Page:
|REVIEWER:||Scott Van Aken|
These were mostly fighter bombers, strengthened airframe, up to 1,200 kg (2,650 lb) bomb load. The production of the Bf 110 was put on a low priority in 1941 in expectation of its replacement by the Me 210. During this time, two versions of the Bf 110 were developed, the E and F models. The E was designed as a fighter bomber (Zerstörer Jabo), able to carry four 50 kg (110 lb) ETC-50 racks under the wing, along with the centerline bomb rack. The first E, the Bf 110 E-1 was originally powered by the DB 601B engine, but shifted to the DB 601P as they became available in quantity. A total of 856 Bf 110E models were built between August 1940 and January 1942. The E models also had upgraded armour and some fuselage upgrades to support the added weight. Most pilots of the Bf 110E considered the aircraft slow and unresponsive, one former Bf 110 pilot commenting the E was "rigged and a total dog."
Modern Eduard kits are very well molded with good detail. They still show their short run heritage by having no alignment pins for the fuselage and many other parts. Fit is often not as precise as many would like, especially for very small pieces which are frequently just butt fit, but then there are many who do like it just as it is. Personally, I would prefer to have positive locators for all the pieces, but understand that when doing multiple variants from the same tooling, that is not always possible.
As you note from the sprue layout, there are a lot of pieces you do not use. The kit includes two types of rudder, one set with enlarged trim tabs, a nice selection of drop tanks which are not used, and even different wheels, a set of which are not used. These latter differ only in that one is smooth tread and the other is not. You get all sorts of additional clear bits, there are inserts for behind the gunner to do early C-1 versions and you also get two different fuselages. One set that is not used has the rear fuselage extention for a life raft that was part of the long range D version. However, as you can see from the history, there was an E variant that used these. Two different types of spinner are also provided, though you only use the one with the hole in the center for this kit. The reason you get the D fuselage sprues is because you need the broader props and the larger tail wheel used by that and the E model. With a good spares box, you might be able to do any version of the 110 from the C to E, but the kit is pretty well limited to an E or perhaps a late D out of the box.
You would expect a well detailed interior and you very much get that. There is a main instrument panel with raised detail and one that is slick that was meant for the photo etch not included in this kit. However, that one can take the decal that is provided. The same is true for the radio suite in the back. A nicely done gunners compartment with not only the gun but magazines for the rear defensive gun and the belly cannon as well. One can pose the cockpit transparencies open and while it looks like the gunner's transparencies can also be posed in this manner, no mention of it is made in the instructions.
I have to confess that I feared that part of the bits not included might be the bomb racks as previous weekend edition kits have not had parts missing because they were photo etch. These missing parts were often required to make the variant kitted. However, that is not the case and one simply opens the holes in the wings to accept these items. After reading how poorly the nose fit on their 1/48 offering of the plane in a recent review, it will be interesting to see how well the 1/72 version fits. There is also no screen detail on the coolant radiators that fit under the wings. Expected as this detail would have been photo etch.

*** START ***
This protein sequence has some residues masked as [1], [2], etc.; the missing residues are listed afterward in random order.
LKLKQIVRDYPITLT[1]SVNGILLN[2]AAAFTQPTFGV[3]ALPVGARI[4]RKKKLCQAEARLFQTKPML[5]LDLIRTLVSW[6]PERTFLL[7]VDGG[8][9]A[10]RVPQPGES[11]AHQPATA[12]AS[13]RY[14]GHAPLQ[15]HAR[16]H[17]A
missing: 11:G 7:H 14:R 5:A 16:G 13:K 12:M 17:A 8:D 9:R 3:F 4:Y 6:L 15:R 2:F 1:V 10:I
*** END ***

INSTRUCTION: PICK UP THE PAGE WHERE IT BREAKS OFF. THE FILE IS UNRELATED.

Instructions are well done and provide Gunze paint references. There is one markings option, which is standard on the Weekend Edition kits. This one is a winter camo aircraft of 5./ZG "Wespen" in Russia during 1942. The actual unit is ZG 1, which was called 'Wespen' or Wasp because of the wasp markings on the nose. The markings instruction implies that the white paint is patchy and the underside should be in standard RLM 74/75 on the upper surface before the application of the white. It would have been nice to have had the standard scheme provided so the winter coat could have been properly applied. It probably was in the Profipak version of this kit. Typical Russian front markings of yellow fuselage band and in all probability, this one would have had yellow on the lower nose and/or lower cowlings. I suggest research to verify this or not. My jaded experience with most model companies is that they look through books for a color profile of something that looks interesting and go with that without additional research. Too expensive, you know. The decal sheet is very nicely done as is the norm with Eduard kits and even includes complete swastikas.
This is one of the more complete Weekend Edition kits I have seen in the last few months. One can very well complete the kit as intended without the use of the 'missing' photo etch and while I am sure the canopy mask would have been appreciated, all the panes are square so should provide no issues. I would have liked to have seen a standard camo scheme included, but it is not absolutely required as one can find it in other 110 kits or after some internet searching. This one has a lot to offer and is much more attractive to the more advanced modeler as it is almost half the price of the 'standard' boxing. It also has more detail than the recently released Airfix kit in this scale at nearly twice the price of that one, though these two kits may be aimed at different segments of the market. It is still very much a good deal at today's prices and if you are only looking to do one 1/72 110E, then this one should be highly considered.
Thanks to me for this one.
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